Chicken Oysters Sot-y-Laisse with Peas and Macaroni


Preparation info

  • Difficulty


  • Serves


Appears in

Today's special: A new take on bistro food

Today's special

By Anthony Demetre

Published 2008

  • About

Prized by the French, who call them sot-y-laisse, meaning a fool would leave it’, the oysters are the two tear-shaped succulent and tasty little bits of meat to be found behind the leg on the backbone of the bird, where it meets the thigh. As it lies on the underside of a trussed bird, it is even often missed by people carving a roast chicken. If your butcher sells ready-jointed chicken, then he may be able to supply you with oysters, which are otherwise discarded with the bones. If you can’t get a hold of oysters, you could use the little underfillets from the breasts, which are now being sold in packs as mini fillets’. Cut these across in half or into three, depending on their length.


  • 150 ml double cream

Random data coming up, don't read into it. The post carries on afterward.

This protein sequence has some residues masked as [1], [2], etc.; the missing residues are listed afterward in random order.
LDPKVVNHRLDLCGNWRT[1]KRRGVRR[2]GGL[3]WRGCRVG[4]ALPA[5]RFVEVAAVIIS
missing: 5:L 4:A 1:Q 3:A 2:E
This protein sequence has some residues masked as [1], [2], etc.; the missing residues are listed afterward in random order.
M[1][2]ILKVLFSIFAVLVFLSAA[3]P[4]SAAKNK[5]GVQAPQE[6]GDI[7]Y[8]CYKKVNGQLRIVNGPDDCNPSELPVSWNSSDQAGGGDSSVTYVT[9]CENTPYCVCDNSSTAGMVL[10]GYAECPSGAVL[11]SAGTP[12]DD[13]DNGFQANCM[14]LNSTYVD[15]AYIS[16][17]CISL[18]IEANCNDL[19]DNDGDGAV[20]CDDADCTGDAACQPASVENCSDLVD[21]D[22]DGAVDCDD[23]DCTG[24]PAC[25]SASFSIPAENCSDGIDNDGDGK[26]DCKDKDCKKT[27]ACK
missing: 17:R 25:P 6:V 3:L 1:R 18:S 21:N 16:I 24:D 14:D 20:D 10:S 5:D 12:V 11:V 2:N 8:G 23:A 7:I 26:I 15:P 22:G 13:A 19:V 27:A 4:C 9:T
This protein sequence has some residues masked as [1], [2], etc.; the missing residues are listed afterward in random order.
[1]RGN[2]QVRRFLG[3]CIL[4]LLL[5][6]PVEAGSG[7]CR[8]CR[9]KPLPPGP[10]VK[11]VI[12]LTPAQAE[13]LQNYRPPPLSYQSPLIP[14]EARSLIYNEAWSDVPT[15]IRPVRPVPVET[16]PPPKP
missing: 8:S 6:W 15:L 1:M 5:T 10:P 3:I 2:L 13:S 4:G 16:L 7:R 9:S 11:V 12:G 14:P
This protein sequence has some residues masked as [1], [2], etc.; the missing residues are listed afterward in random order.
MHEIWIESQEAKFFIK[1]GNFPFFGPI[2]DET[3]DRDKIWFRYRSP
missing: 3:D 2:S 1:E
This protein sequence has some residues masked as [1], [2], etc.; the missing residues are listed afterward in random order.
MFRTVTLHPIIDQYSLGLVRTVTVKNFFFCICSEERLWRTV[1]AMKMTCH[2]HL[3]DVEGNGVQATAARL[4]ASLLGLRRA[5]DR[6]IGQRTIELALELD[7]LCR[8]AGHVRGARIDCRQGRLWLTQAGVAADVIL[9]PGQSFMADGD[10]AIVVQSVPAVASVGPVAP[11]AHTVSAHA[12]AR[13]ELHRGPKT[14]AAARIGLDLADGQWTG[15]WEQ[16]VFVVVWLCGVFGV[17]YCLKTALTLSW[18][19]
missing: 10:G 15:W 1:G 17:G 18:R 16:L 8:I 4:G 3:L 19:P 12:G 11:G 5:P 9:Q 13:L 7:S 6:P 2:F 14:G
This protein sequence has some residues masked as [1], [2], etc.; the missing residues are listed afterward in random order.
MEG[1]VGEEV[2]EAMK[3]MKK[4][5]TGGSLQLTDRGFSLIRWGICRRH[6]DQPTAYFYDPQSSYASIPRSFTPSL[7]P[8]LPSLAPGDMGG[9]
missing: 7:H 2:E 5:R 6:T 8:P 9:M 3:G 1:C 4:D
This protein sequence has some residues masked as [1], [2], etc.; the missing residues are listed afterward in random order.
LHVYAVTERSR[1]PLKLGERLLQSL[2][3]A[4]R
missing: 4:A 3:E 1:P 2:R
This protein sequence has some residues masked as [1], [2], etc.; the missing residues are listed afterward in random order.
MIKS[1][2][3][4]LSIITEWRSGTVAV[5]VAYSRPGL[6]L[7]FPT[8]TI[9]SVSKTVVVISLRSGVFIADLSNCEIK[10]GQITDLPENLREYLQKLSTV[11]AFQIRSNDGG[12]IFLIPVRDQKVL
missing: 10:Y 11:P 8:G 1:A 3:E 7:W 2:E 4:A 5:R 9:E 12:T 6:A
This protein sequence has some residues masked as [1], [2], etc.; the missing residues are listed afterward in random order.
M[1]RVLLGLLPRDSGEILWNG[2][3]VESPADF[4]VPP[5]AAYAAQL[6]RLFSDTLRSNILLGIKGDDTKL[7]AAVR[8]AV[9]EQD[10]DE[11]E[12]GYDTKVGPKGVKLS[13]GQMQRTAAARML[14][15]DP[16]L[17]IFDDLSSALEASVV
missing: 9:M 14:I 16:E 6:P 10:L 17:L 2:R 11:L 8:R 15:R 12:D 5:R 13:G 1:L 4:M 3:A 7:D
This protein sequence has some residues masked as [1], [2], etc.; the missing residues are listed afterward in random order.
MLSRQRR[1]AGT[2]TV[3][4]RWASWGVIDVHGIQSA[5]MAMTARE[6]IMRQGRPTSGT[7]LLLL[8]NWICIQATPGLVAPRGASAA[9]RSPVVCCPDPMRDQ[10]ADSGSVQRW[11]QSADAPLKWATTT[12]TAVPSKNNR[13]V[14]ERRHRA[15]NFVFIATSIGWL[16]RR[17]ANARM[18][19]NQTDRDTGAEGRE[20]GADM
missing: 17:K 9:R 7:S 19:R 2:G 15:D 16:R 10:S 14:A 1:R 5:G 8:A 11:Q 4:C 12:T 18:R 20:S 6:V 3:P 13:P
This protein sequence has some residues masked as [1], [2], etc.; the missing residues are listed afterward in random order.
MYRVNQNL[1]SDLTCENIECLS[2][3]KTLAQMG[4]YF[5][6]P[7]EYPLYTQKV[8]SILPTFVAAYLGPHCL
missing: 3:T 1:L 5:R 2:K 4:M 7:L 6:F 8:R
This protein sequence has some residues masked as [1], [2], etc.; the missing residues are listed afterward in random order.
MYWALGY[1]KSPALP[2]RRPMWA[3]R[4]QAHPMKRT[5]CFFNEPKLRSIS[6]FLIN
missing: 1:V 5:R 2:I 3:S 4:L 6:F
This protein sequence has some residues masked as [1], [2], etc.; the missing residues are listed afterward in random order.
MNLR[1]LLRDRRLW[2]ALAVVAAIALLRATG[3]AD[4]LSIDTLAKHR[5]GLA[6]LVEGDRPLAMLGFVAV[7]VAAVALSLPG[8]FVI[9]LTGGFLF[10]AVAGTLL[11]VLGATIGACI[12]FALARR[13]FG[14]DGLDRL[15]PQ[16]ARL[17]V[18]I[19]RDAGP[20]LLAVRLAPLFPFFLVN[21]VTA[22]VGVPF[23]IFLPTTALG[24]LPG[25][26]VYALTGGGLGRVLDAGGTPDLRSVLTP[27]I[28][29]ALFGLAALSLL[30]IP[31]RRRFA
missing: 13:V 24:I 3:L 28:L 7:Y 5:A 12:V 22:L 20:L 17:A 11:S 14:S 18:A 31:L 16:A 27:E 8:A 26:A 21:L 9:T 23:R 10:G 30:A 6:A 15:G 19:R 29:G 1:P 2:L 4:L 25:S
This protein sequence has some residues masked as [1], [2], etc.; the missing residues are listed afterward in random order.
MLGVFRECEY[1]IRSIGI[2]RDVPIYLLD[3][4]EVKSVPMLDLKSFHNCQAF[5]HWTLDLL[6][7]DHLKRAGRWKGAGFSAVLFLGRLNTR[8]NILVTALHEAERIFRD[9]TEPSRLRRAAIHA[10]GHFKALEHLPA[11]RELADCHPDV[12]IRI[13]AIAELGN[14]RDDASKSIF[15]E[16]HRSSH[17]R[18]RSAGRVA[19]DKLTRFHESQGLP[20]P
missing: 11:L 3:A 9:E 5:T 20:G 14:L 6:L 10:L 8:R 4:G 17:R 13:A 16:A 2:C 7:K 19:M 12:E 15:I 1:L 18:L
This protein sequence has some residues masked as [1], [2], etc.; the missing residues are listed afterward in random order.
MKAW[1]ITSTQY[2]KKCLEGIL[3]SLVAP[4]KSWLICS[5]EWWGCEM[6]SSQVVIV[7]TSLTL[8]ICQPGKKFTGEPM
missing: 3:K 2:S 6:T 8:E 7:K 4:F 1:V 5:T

• 150 ml chicken stock
  • Grated zest and juice of 1 lemon
  • 2 garlic cloves
  • 2 sprigs of rosemary
  • 2 sprigs of summer savory
  • 200 g fresh macaroni
  • Salt and freshly ground black pepper
  • 65 g butter
  • 20 chicken oysters (see above)
  • 150 g fresh peas, cooked


Put the cream, stock, lemon zest and juice, garlic, rosemary and savory in a pan, and simmer the mixture until reduced reduce by half.

Cook the macaroni in a large pan of salted boiling water until al dente. Drain, refresh in cold water and set aside.

In a large frying pan, heat the butter and quickly sauté the chicken oysters until nicely caramelized. Add the pasta, cooked peas and the cream mixture, and toss together until well mixed and the pasta is well coated.

Finally, adjust the seasoning and serve.